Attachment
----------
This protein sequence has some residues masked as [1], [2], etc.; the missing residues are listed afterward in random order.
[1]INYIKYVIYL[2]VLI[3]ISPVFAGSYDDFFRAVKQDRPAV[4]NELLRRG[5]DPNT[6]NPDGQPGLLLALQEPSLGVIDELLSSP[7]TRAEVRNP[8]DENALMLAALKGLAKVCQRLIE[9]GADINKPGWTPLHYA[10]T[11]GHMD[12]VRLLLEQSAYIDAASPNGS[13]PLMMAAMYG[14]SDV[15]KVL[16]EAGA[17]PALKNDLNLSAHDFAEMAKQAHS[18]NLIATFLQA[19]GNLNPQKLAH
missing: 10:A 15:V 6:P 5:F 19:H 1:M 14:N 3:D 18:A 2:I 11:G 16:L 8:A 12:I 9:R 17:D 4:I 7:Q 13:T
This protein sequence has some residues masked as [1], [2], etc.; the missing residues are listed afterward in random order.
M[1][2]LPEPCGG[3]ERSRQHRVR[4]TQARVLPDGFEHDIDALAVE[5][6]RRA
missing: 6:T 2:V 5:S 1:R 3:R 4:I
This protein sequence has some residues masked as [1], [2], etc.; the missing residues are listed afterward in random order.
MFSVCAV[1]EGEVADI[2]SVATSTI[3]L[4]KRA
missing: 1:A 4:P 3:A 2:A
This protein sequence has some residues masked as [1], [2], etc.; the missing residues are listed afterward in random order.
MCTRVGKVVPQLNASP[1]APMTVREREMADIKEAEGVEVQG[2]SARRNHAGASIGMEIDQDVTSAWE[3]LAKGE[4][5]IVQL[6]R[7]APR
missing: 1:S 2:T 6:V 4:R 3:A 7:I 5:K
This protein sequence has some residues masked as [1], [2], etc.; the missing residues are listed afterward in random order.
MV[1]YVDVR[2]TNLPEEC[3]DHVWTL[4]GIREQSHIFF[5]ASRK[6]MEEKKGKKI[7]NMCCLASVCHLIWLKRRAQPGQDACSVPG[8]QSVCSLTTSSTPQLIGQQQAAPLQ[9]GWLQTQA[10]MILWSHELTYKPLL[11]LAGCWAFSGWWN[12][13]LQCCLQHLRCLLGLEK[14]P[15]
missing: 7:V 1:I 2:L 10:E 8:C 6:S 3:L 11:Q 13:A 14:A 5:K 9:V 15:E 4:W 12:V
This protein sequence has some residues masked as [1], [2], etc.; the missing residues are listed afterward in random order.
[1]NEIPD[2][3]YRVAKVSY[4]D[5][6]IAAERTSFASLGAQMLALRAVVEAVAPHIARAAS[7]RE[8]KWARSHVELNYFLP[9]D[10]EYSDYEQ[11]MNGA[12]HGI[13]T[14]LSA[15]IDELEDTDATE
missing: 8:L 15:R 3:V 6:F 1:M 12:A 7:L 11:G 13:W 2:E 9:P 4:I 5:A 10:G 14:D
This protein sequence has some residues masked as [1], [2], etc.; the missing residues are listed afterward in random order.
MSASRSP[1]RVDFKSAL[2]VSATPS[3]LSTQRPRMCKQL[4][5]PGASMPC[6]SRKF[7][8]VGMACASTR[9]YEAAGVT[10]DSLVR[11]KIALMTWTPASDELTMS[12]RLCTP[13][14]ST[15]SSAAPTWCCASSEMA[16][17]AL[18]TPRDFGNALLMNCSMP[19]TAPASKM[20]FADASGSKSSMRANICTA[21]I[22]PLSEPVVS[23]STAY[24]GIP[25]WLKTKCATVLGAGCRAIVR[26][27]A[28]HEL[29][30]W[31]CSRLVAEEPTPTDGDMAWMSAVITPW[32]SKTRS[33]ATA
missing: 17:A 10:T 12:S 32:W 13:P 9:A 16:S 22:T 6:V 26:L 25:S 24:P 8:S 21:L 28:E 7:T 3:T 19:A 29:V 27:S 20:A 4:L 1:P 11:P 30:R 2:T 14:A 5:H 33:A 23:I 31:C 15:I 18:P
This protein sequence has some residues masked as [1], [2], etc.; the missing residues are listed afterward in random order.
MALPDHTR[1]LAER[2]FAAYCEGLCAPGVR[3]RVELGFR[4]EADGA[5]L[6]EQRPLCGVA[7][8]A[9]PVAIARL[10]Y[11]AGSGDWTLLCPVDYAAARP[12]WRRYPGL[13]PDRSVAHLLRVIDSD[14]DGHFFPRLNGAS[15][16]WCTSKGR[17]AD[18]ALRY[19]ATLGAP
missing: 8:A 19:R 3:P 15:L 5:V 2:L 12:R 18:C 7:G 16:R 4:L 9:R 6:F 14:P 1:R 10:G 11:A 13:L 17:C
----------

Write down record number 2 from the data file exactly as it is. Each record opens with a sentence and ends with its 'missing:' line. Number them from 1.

This protein sequence has some residues masked as [1], [2], etc.; the missing residues are listed afterward in random order.
M[1][2]LPEPCGG[3]ERSRQHRVR[4]TQARVLPDGFEHDIDALAVE[5][6]RRA
missing: 6:T 2:V 5:S 1:R 3:R 4:I